A total of 71 (24%) of the 297 fecal samples from the indigenous Chachi were positive for Opisthorchiidae eggs (Table). In contrast all 120 samples from Afro-Ecuadorian and mestizo persons were negative. Eggs were yellow-brown and measured 28–33 μm ×12–15 μm (n = 20). The operculum and the shoulders, however, were not prominent as they are in Clonorchis and Opisthorchis eggs. Occasionally, a small knob, but most frequently a curved spine, was seen on the abopercular end. Although, by light microscopy, the shape and size of the eggs resembled that of the other liver flukes, the patterns of the eggshell surface were distinct when viewed with SEM (Figure 1). This observation is corroborated with published photographs (3).
After participants were treated with praziquantel, a total of 8 worms were recovered from 4 human participants and dozens from cat and dog livers; all were placed in saline. The worms were delicate, leaf-shaped, elongated, and red-pink and measured 8–13.6 mm long (average 10.2 mm) × 0.5–1.1 mm wide (n = 15). After a few minutes, the worms coiled in an S shape and became transparent or whitish. Once stained, the following features were observed: 1) the vitellaria divided into an anterior and posterior group with the posterior group extending the level of the posterior testis; 2) a ventral sucker larger than oral sucker; and 3) 2 rounded testes (Figure 2). On the basis of these morphologic characteristics of the adults and the SEM findings of the eggs, the parasite was identified as Amphimerus spp.
Our study demonstrates that the liver fluke of the genus Amphimerus can infect humans. We found a high prevalence (15.5%–34.1%) of infection with Amphimerus spp. trematodes in the surveyed communities (Table). Samples from the Afro-Ecuadorian and mestizo population were all negative for Opisthorchiidae eggs. Amphimerus spp. trematodes are believed to be transmitted, as are the other members of the Opisthorchiidae family, by ingestion of raw or undercooked fish (2). In our survey, most Chachis reported eating smoked fish caught in the rivers. Food sharing is more common among Chachi than Afro-Ecuadorians and mestizo families (13). Notably, the most remote village (120 km inland from the coast) had the highest prevalence. Our results suggest that Amphimerus spp. flukes are zoonotic pathogens transmitted by domestic animals living with humans.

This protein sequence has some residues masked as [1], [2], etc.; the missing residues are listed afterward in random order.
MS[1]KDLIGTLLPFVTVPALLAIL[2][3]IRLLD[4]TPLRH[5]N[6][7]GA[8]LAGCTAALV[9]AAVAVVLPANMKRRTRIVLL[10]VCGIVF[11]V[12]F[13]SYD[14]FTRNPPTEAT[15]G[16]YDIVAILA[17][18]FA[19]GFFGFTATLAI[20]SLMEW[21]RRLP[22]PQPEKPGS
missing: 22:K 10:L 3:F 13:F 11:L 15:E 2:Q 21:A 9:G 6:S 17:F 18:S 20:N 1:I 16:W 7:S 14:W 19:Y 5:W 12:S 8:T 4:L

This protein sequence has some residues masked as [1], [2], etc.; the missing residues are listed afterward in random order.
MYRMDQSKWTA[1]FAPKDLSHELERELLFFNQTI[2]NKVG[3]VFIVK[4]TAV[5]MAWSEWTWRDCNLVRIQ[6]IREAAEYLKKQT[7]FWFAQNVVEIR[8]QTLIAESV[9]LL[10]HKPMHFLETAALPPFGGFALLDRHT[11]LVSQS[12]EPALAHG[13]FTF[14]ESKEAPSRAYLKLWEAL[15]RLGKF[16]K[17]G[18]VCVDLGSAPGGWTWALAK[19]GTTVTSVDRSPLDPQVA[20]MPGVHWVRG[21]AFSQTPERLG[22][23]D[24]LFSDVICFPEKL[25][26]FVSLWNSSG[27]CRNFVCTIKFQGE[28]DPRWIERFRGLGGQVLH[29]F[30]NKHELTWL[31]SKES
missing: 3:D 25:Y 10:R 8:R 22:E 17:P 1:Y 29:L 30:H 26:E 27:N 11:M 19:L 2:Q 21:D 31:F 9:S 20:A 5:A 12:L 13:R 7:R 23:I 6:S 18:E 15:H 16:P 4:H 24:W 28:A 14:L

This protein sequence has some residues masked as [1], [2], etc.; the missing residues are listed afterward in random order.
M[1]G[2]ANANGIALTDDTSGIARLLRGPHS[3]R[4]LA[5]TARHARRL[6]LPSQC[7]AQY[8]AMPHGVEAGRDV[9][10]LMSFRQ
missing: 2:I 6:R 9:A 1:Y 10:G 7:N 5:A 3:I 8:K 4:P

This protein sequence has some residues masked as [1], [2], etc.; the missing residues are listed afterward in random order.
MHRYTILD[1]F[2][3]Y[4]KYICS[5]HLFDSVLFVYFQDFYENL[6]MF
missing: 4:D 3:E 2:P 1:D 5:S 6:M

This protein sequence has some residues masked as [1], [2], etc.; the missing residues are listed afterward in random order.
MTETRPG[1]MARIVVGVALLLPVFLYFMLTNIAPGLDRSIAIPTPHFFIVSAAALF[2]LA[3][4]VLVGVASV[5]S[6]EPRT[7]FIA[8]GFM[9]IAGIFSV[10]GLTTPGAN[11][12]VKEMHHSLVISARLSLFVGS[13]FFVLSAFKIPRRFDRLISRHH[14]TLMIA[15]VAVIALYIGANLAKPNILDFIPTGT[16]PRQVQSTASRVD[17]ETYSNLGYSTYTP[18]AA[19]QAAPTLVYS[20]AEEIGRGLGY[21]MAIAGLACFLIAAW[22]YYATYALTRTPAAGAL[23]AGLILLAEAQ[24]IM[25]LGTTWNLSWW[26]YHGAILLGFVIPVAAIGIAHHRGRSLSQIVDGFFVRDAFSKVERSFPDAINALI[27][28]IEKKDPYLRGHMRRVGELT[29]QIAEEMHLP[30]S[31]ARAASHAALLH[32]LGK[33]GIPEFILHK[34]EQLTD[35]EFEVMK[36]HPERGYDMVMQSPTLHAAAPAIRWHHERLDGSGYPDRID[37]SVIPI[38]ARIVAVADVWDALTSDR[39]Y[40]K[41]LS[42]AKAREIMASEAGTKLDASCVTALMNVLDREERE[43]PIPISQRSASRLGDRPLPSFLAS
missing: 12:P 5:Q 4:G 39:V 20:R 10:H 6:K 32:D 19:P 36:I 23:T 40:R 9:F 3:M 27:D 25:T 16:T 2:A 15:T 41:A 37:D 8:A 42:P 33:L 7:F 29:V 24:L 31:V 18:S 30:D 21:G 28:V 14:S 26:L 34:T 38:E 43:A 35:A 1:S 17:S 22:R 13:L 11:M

Amphimeriasis should be considered an endemic liver fluke infection among residents of this Chachi population in Ecuador. Further studies are needed to determine the complete epidemiology and geographic distribution of infection in this region, as well as in other provinces of Ecuador where freshwater fish is eaten undercooked or where the same tropical ecology is found. For example, the Amazonian region has indigenous groups where other foodborne trematodiasis-like paragonimiasis are endemic (14). Amphimerus spp. flukes infecting domestic and wild animals have been reported from Ecuador’s neighboring countries as well as from Central and North America. The existence of undiscovered foci of human infections is possible.
In 1971, Yamaguti (1) suggested that a parasite previously reported in Ecuador (8) as O. guayaquilensis might in fact be Amphimerus spp. Subsequently, publications referred to this parasite as A. guayaquilensis (5,7); however, the accuracy of this reclassification is unclear. Molecular analysis could help clarify the ambiguities in genus/species identification of O. guayaquilensis and the conspecific species of Amphimerus (15).
We have much to learn about the pathology and epidemiology of Amphimerus spp. flukes. For example, nothing is known about the clinical and pathologic significance of infections with this parasite. Praziquantel eliminated the parasites in these patients, but whether the dose and treatment time were adequate are unknown. Additionally, little is known about epidemiologic factors responsible for the differences in the number of infections among the different population groups. Future studies can help determine the direct and indirect public health implications of this new foodborne zoonosis.
Dr Calvopiña is a professor in the Department of Molecular Parasitology and Tropical Medicine, Centro de Biomedicina, Universidad Central del Ecuador, Quito, Ecuador. His major research interest is parasitic diseases, including leishmaniasis, paragonimiasis, onchocerciasis, and intestinal parasite infections.
We thank the community health workers of Borbon and Rio Cayapas, Esmeraldas, for informing study participants, preparing and obtaining the consent, and translating to the local language in the communities surveyed. We also thank Jeyson Abarca for performing duodendoscopy and Ronald Guderian for revising the manuscript.
This study was supported by a grant from the US National Institute of Allergy and Infectious Disease, National Institutes of Health, grant no. RO1-AI050038.